This is the first step where the user initiates the request for a desired software product. He contacts the service provider and tries to negotiate the terms. He submits his request to the service providing organization in writing.

Requirement Gathering

This step onwards the software development team works to carry on the project. The team holds discussions with various stakeholders from problem domain and tries to bring out as much information as possible on their requirements. The requirements are contemplated and segregated into user requirements, system requirements and functional requirements. The requirements are collected using a number of practices as given -

  • studying the existing or obsolete system and software,
  • conducting interviews of users and developers,
  • referring to the database or
  • collecting answers from the questionnaires.

Feasibility Study

After requirement gathering, the team comes up with a rough plan of software process. At this step the team analyzes if a software can be made to fulfill all requirements of the user and if there is any possibility of software being no more useful. It is found out, if the project is financially, practically and technologically feasible for the organization to take up. There are many algorithms available, which help the developers to conclude the feasibility of a software project.

System Analysis

At this step the developers decide a roadmap of their plan and try to bring up the best software model suitable for the project. System analysis includes Understanding of software product limitations, learning system related problems or changes to be done in existing systems beforehand, identifying and addressing the impact of project on organization and personnel etc. The project team analyzes the scope of the project and plans the schedule and resources accordingly.

Software Design

Next step is to bring down whole knowledge of requirements and analysis on the desk and design the software product. The inputs from users and information gathered in requirement gathering phase are the inputs of this step. The output of this step comes in the form of two designs; logical design and physical design. Engineers produce meta-data and data dictionaries, logical diagrams, data-flow diagrams and in some cases pseudo codes.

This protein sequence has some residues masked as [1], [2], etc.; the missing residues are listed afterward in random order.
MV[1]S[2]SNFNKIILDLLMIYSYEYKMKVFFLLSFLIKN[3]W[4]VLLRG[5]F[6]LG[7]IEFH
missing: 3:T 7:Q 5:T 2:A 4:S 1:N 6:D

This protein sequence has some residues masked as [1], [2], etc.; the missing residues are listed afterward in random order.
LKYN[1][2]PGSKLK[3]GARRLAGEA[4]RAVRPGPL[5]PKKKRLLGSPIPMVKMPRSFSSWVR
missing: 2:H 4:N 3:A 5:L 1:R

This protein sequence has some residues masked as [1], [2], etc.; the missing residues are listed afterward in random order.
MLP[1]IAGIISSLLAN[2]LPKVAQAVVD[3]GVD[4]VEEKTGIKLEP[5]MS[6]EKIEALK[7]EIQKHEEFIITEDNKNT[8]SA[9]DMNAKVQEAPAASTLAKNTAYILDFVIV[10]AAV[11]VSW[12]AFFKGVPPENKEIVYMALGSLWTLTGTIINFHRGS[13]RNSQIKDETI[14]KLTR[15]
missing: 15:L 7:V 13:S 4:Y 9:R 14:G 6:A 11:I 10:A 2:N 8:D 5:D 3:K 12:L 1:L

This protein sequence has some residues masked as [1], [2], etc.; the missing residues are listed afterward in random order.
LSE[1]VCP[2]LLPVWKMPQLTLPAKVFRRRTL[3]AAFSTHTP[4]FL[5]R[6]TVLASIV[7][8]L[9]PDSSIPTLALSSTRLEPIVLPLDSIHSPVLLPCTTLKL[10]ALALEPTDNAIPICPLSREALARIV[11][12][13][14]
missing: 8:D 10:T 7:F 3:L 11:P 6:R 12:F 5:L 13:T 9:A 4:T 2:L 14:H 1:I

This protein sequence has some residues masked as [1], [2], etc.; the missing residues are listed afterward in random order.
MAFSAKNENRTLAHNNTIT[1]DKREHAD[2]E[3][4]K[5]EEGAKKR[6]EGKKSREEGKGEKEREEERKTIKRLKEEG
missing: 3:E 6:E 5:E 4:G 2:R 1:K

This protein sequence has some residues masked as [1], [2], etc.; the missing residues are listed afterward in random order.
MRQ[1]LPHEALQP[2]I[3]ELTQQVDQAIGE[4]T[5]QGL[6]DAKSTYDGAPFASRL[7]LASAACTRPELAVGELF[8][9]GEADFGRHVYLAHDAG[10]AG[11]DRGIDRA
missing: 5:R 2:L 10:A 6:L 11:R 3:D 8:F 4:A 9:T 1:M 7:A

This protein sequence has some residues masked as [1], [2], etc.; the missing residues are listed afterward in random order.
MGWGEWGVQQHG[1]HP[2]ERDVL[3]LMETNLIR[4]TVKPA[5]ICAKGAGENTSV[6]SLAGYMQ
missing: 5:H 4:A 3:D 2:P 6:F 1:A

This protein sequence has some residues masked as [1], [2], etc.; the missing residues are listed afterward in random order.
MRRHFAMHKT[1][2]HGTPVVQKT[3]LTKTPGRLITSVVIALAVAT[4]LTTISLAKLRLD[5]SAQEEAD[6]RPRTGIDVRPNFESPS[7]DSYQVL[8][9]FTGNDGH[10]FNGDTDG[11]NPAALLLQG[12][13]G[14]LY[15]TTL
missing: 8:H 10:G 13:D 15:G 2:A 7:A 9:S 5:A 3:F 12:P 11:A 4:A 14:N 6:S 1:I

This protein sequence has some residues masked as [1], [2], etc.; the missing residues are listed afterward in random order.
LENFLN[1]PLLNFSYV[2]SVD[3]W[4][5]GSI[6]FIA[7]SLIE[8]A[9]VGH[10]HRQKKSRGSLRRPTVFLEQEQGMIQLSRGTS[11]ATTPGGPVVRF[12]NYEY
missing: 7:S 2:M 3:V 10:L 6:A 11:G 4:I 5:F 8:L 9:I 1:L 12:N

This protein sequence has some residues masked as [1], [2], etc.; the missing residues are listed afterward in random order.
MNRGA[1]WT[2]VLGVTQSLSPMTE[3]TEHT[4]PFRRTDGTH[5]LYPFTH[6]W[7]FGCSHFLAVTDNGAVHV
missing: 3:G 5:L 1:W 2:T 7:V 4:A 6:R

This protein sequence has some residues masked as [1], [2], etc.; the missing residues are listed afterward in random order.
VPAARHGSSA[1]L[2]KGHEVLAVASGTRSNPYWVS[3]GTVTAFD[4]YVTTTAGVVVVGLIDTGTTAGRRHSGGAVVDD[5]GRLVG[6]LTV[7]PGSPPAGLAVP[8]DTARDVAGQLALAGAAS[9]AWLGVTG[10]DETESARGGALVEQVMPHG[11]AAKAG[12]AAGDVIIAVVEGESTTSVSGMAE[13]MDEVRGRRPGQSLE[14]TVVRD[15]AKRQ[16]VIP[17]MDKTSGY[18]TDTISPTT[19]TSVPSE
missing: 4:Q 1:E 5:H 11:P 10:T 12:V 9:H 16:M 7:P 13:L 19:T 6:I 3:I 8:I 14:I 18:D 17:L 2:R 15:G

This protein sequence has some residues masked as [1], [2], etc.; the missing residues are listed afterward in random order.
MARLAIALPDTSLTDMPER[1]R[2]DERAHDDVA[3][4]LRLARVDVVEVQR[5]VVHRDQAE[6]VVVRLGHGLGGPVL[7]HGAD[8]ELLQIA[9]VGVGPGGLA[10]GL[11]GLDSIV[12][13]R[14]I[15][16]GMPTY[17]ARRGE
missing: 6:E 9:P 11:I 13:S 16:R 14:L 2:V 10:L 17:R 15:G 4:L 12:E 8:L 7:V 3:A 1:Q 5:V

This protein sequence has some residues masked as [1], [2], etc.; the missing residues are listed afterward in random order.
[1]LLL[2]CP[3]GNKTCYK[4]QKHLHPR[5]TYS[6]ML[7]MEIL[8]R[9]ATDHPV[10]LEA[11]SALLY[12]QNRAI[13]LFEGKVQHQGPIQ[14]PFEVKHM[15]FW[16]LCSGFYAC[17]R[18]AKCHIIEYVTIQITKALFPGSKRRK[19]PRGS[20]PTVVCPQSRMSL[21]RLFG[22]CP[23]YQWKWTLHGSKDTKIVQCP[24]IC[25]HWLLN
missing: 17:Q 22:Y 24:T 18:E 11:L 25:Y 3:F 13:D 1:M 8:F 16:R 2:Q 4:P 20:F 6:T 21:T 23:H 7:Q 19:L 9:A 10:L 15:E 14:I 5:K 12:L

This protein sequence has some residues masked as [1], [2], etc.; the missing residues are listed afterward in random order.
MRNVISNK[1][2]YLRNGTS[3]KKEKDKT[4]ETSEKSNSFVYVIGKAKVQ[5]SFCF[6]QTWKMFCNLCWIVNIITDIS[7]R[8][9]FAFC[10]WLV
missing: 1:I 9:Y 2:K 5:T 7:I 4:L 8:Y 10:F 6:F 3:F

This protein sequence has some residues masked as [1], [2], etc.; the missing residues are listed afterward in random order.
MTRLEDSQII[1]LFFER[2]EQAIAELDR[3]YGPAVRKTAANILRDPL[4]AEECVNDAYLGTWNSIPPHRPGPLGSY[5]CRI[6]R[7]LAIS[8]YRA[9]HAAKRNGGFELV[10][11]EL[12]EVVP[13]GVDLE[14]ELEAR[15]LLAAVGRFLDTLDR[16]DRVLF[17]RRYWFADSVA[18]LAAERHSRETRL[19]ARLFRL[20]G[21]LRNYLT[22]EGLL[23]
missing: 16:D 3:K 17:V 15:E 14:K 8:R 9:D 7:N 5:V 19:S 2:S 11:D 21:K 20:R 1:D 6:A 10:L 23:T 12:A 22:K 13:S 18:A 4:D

This step is also known as programming phase. The implementation of software design starts in terms of writing program code in the suitable programming language and developing error-free executable programs efficiently.


An estimate says that 50% of whole software development process should be tested. Errors may ruin the software from critical level to its own removal. Software testing is done while coding by the developers and thorough testing is conducted by testing experts at various levels of code such as module testing, program testing, product testing, in-house testing and testing the product at user’s end. Early discovery of errors and their remedy is the key to reliable software.


Software may need to be integrated with the libraries, databases and other program(s). This stage of SDLC is involved in the integration of software with outer world entities.


This means installing the software on user machines. At times, software needs post-installation configurations at user end. Software is tested for portability and adaptability and integration related issues are solved during implementation.

Operation and Maintenance

This phase confirms the software operation in terms of more efficiency and less errors. If required, the users are trained on, or aided with the documentation on how to operate the software and how to keep the software operational. The software is maintained timely by updating the code according to the changes taking place in user end environment or technology. This phase may face challenges from hidden bugs and real-world unidentified problems.


As time elapses, the software may decline on the performance front. It may go completely obsolete or may need intense upgradation. Hence a pressing need to eliminate a major portion of the system arises. This phase includes archiving data and required software components, closing down the system, planning disposition activity and terminating system at appropriate end-of-system time.